Woman in White
Having recently looked at a game based on The Moonstone by Wilkie Collins, I was expecting more of the same from another title based on a different novel from Wilkie Collins. In this case the game and the novel bore the title of Woman in White. As with The Moonstone, the Woman in White is based around Hidden Object game play but with more of an adventure feel to the game.
When playing Woman in White you have a choice of opting for Casual or Expert mode. With the former both the Hint and the min game Skip facilities work on a shorter time scale so you are not waiting too long. You also get outbreaks of sparkles which identify Hidden Object scenes.
In this game you take on the role of Walter Hartright, a rather poor (with regards to finance rather than ability) drawing teacher, who retells the story of his adventures when he accepted a job of working for the Fairlie family who reside in Limmeridge House inCumberland. On the way to taking up his new position, Hartright has his first encounter with the mysterious woman in white. This character pops up from time to time during the game. As with all the dialogue in this game, this interlude provides you with voice acting together with printed text. No attempt has been made to include lip synching with the static characters involved in the conversations.
Upon arriving at Limmeridge House, you are given the option to get help from a brief tutorial that explains how your cursor will help to identify possible tasks. A magnifying glass allows you to zoom in for a closer look at items while a hand will indicate when you can pick up an object that will be required at some point during the game. You will also be guided through the first Hidden Object scene as you locate the items listed across the bottom of the screen.
The rechargeable Hint feature, which is located to the right of the Object List, will briefly encircle a random item from the list. Once an item has been identified, its entry will be removed from the list. At the completion of a Hidden Object session, you will be rewarded with items from the list that will prove useful later in the game. These items will be added to your Inventory which replaces the Object List when you are in Adventure mode.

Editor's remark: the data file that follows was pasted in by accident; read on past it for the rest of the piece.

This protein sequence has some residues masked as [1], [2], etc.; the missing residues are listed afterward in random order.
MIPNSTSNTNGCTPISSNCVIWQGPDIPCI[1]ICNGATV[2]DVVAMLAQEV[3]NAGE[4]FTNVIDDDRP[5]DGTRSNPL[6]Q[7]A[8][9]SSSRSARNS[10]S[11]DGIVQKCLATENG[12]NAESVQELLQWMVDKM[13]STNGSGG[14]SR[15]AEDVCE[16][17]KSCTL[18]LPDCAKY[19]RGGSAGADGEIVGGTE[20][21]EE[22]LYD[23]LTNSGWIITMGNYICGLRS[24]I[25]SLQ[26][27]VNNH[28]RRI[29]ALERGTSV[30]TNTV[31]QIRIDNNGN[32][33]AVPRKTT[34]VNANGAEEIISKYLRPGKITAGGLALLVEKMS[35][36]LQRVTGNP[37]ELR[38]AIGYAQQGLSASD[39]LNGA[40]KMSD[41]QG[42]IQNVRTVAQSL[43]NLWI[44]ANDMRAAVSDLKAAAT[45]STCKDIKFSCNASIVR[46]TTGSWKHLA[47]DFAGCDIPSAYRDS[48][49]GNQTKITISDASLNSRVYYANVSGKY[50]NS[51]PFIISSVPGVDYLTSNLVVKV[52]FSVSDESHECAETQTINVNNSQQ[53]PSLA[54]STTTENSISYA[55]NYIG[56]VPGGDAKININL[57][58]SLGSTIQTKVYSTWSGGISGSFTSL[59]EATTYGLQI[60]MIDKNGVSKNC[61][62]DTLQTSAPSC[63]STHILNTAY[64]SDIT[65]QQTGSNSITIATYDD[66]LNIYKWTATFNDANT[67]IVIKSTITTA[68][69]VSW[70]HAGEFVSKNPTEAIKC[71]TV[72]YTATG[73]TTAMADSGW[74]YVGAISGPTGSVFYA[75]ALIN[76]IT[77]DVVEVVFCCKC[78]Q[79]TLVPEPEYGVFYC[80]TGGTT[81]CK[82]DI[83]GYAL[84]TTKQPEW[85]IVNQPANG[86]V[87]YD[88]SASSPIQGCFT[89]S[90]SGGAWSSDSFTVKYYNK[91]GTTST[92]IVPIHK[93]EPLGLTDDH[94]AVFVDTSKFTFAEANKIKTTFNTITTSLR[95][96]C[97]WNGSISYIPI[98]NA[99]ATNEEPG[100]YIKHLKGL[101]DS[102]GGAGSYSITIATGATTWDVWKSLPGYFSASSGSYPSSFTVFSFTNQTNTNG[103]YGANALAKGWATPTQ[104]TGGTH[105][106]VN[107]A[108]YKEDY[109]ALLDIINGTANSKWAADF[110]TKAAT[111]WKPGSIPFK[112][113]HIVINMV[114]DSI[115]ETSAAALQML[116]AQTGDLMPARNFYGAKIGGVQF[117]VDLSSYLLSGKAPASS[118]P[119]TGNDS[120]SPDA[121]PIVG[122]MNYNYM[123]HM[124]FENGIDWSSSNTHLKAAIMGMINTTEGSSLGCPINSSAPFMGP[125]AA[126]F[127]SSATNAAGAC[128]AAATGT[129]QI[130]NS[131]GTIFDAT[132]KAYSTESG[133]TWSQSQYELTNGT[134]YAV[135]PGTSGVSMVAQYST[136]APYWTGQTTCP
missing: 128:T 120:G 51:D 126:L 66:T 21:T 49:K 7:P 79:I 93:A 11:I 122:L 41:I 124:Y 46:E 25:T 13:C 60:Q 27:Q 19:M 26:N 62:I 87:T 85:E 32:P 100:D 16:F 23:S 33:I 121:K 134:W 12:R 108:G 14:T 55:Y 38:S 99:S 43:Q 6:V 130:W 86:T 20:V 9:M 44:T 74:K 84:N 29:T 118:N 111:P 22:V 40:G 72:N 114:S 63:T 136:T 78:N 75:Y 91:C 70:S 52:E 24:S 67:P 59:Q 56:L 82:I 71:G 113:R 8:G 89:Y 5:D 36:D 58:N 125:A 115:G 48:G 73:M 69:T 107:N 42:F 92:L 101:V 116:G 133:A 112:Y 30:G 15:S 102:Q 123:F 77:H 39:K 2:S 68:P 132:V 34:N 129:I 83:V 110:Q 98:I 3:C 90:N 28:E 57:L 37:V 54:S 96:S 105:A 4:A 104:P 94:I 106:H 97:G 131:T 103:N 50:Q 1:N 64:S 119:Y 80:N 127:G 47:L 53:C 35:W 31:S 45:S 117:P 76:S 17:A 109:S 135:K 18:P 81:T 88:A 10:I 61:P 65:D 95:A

As you move around Limmeridge House and its surrounding grounds, you will encounter various members of the family (Lord Fairlie and his daughters) plus a couple of servants. Conversations will take place with your responses following a set list. The results of these meetings and your discoveries will be automatically recorded in a journal which you can access at any time. This journal is positioned to the left of the Inventory. A second book contains details of any tasks that need to be carried out plus a map showing the various rooms and your current location. This map is for information purposes only and does not possess the ability to quickly transport you to different locations.
Woman in White contains 13 mini-games or puzzles that reward you with an item, usually a key that unlocks a door blocking your passage. Disappointingly, these mini-games or puzzles tend to be rather easy and should not hold you up for no more than a minute or two. The only one that kept me occupied for any length of time was one involving catching fish. A Skip option does become available after a set amount of time but I can foresee this feature rarely being used.
Spread over six chapters with occasional delays as sections are loaded. Woman in White is more enjoyable that The Moonstone but lacks the depth to keep experienced players occupied for more than a couple of hours playing time. Once the main game has been completed you gain access to Secrets which provides details about the characters in the story but offers little else. Priced at £10.20, Woman in White requires an 800MHz processor, 512MB of RAM and 168MB of hard disk space running Windows XP and later.
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